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planets, a table of the motions of the sun and moon, their
risings and settings, and the courses of the bodies of the
His reputation became national, and the ablest schol-
ars of the United States opened up correspondence with
him, and sought his society. He was a fine writer, and the
celebrated firm of Goddard & Angell, of Baltimore, secured
his services for their house, and gladly became the publish-
ers of his almanacs.
He sent one of his almanacs and a letter to Thomas
Jefferson, which in itself is a production of literary value.
Jefferson responded in an elegant and characteristic vein.
The great statesman was so very much pleased with the al-
manac that he sent it to the distinguished French writer,
Brissot, and in his letter referred to Banneker in glowing
terms, calling him the "Negro Philosopher."
Just before the French Revolution of 1789, or there-
abouts, the "Society of the Friends of the Blacks" was
organized by Lafayette, Brissot, Barnave, Condorcet, and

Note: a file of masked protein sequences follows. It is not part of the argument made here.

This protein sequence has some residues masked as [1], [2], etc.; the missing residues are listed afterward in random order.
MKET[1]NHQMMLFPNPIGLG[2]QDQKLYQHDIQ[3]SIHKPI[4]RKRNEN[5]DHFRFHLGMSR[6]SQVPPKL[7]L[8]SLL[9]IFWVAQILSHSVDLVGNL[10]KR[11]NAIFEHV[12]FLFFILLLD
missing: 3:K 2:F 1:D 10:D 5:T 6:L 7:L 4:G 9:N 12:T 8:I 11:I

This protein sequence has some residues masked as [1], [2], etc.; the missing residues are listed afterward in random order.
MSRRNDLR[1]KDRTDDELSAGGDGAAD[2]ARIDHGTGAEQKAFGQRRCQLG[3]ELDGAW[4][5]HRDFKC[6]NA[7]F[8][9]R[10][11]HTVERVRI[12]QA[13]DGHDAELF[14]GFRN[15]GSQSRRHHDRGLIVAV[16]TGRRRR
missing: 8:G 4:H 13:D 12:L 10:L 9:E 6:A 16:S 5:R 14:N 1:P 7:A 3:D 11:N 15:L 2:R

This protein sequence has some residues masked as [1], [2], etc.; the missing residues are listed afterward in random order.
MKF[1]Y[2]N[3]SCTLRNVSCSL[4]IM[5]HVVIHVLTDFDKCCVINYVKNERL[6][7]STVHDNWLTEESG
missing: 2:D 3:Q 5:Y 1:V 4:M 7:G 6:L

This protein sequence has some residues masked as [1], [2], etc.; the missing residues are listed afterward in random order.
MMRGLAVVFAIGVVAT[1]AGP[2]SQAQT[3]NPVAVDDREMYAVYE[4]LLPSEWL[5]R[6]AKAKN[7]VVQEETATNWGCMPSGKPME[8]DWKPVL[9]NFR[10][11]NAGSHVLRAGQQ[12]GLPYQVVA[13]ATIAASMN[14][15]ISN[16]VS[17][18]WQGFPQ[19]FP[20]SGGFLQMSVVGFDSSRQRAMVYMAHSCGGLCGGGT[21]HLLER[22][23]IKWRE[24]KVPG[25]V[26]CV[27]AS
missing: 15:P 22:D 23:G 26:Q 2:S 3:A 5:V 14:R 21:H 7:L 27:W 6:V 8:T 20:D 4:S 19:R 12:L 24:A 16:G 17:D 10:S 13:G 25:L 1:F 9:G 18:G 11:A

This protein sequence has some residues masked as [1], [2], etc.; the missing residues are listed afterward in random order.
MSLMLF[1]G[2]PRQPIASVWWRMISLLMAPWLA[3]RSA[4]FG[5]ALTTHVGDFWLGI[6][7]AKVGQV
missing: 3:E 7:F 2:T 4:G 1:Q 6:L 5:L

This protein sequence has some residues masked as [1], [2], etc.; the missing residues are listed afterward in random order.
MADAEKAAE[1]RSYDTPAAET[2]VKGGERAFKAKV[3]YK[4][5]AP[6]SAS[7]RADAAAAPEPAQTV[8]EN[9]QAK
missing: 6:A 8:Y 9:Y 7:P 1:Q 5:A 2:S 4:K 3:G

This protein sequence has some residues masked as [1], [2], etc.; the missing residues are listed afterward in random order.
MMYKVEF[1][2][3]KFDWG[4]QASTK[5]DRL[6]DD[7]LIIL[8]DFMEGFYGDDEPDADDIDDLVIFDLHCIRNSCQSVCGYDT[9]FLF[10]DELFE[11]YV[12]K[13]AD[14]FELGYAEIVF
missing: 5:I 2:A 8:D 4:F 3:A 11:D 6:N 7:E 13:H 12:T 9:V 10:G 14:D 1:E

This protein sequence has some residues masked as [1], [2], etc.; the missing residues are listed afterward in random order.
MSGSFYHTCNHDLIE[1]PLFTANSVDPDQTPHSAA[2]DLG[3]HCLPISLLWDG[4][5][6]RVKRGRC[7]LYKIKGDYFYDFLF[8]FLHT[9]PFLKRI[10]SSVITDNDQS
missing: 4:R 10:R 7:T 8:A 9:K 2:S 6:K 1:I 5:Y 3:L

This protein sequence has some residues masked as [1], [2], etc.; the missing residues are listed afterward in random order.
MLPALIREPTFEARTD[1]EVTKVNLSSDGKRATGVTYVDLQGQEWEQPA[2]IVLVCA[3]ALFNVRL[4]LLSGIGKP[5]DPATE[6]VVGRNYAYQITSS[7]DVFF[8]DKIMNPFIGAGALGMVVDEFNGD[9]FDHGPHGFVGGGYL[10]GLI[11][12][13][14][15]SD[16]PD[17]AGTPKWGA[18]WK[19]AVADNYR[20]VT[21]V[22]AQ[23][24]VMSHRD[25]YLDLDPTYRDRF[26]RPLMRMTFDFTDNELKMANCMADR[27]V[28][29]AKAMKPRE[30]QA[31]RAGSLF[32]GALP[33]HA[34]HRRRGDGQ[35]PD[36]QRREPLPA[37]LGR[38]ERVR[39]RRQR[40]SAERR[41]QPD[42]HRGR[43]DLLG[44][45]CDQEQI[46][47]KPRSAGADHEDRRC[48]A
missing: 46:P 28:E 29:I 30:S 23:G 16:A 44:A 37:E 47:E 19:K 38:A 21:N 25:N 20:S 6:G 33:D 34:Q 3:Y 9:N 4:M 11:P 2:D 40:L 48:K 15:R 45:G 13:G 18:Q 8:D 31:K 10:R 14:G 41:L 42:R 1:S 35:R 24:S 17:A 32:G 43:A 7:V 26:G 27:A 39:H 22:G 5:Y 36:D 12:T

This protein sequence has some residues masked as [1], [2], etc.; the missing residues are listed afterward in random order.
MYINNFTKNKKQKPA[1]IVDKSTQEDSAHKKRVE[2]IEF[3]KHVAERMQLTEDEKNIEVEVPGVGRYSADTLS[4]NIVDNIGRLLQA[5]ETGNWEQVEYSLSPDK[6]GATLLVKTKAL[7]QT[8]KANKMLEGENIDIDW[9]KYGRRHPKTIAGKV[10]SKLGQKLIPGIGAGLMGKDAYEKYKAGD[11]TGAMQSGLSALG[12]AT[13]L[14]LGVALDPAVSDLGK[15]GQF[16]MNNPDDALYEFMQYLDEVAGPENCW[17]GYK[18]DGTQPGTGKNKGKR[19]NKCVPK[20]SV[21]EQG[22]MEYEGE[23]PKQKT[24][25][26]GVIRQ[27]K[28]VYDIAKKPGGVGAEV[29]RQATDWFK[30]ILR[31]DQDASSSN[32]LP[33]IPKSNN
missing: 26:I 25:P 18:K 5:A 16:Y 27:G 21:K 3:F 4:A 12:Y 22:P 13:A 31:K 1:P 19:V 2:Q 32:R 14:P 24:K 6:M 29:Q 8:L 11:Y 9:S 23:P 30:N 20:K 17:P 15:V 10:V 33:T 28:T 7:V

Gregoire. The name of Banneker was often upon the
lips of these orators of freedom, who used him as an argu-
ment in favor of the black race. And in the British House
of Commons, Pitt, Wilberforce, and Buxton often referred
to him, calling his name, in proof the capacity of the negro.
He was invited by the Maryland commissioners to help
lay off the District of Columbia as the national capital, and
took a distinguished part in that important work. He
knew every branch of history," says a writer, "both natural
and civil; he had read all the original historians of Eng-
land, France, and Germany, and was a great antiquarian.
Criticism, metaphysics, morals, politics, voyages, and travels
were all studied and well digested by him. With such a
fund of knowledge his conversation was equally interesting,
instructive, and entertaining." He was so highly appre-